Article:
Something that is often missing in stories, particularly short stories and flash fiction, is subtext. A quick search on subtext revealed a lot of posts on dialog and setting and how to use them to imply what is not expressly written. For this post, I’m taking it a little larger in the sense of looking at meanings or ideas which underlie the “cover story,” which can be communicated through various devices such as dialogue and setting.
So why is subtext important? Because it’s the jewel buried under the obvious which adds depth to the story and characters while creating the emotional connection we all search for in a read. Without subtext, stories can feel flat. Worse, forgettable. Adding layers of subtext adds to a stories dimension and emotional effect.
First, decide on your “cover story,” that initial surface read. Then consider what elements are driving and influencing that story. What is motivating these character –what do they fear or worry about, what is at root of their internal or external conflicts? How do all these elements affect the stakes?
Now, the key is not to bash the reader over the head with this information, or it would no longer be subtext but part of the cover story. But by carefully planning when, where and how much information to include without interrupting the flow of the main story, you can take your story from 2D to 3D.
One example of this is a flash fiction piece I wrote a while back called Shadow in the Sun:
The box weighs in my arms and the corners bite into my skin. Spying the appointed place, the one I chose between the flower bed and the maple tree, I begin the slow procession of one.
The grass is soft beneath my bare feet. The flowers are fragrant and the sun shines down, kissing everything it graces with golden rays. Everything, that is, except me. A shadow hangs over my head.
I hug the box to my chest, ignoring the pain in my arms. Thinking of Cesar pushes a sob from my lips, and finally, I let the tears flow.
At the place, I set the box down. From the flower bed beside me, I pull a rusted spade and start to hack at the ground. I barely scratch the surface; it has not rained for days.
Cesar used to slink through these flowers, breaking the stalks and tramping the blossoms into the ground. I would shout, ‘Cesar! Stop that or else–!’ and every time I said those words, I was reminded of days long past. Days when the front door slammed to admit a line of chattering teens, and then, young adults. Days when at six o’clock sharp, he would come home and we’d sit at the table, all four of us, to dinner. Now I only use the side and back doors, and the dining room table is cluttered with stuff I don’t need but collect anyway.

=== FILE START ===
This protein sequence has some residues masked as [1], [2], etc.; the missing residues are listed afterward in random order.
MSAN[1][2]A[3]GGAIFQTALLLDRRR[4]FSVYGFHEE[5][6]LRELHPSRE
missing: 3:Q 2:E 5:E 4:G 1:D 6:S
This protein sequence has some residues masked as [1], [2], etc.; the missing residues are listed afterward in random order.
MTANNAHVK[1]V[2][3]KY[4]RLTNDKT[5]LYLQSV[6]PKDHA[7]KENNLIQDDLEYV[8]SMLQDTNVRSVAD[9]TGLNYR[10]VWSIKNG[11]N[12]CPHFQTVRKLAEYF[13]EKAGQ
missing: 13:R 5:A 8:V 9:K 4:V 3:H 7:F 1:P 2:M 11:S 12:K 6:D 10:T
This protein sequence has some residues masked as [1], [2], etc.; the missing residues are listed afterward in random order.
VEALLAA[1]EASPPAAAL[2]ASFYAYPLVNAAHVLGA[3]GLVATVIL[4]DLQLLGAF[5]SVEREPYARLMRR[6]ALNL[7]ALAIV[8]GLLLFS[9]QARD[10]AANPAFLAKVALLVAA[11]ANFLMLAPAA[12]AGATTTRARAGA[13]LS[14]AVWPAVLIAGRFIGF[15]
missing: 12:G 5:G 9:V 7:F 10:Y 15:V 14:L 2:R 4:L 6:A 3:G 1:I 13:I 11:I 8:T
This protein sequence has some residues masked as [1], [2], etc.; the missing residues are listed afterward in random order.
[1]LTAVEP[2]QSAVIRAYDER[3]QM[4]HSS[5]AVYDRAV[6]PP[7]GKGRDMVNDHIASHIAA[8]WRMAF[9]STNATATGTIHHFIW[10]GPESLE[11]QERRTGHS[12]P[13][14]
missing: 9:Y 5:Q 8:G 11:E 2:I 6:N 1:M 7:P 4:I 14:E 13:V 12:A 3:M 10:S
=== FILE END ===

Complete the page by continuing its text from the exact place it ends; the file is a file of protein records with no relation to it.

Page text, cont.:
Then one rainy night, Cesar came to the back door. I took him in and cleaned him up. He sat on my lap when I watched TV, kept my feet warm while I drank my tea, and purred when I rubbed his belly. And in return, when he destroyed my garden, he let me holler after him as I used to do with my own children. He let me feed him scraps from the kitchen table. And he slept next to me in bed, warming the place where a different sort of body used to lie.
The hole is dug. I set the box gently inside and then cover it up.
‘He was only a cat,’ whispers the wind in my ears.
I gently pat the earth and smooth away the lumps. I set a rose on the freshly turned dirt and sit back on my heels to take in the sun. Then I stand and take a breath before turning to face the empty house.
At first glance, this is a story about a sad woman burying her dead cat. But as this story develops, it becomes clear that this cat is representative of much more. The clues left for the reader infer a) what happened to her b) how she felt about it c) how she dealt with it. The reader then can piece together the real story behind the act of burying the cat. What’s important is that the reader winds up with his or her own unique relationship to the story. And that, I think, is the true power of subtext.
By Dyane Forde of http://droppedpebbles.wordpress.com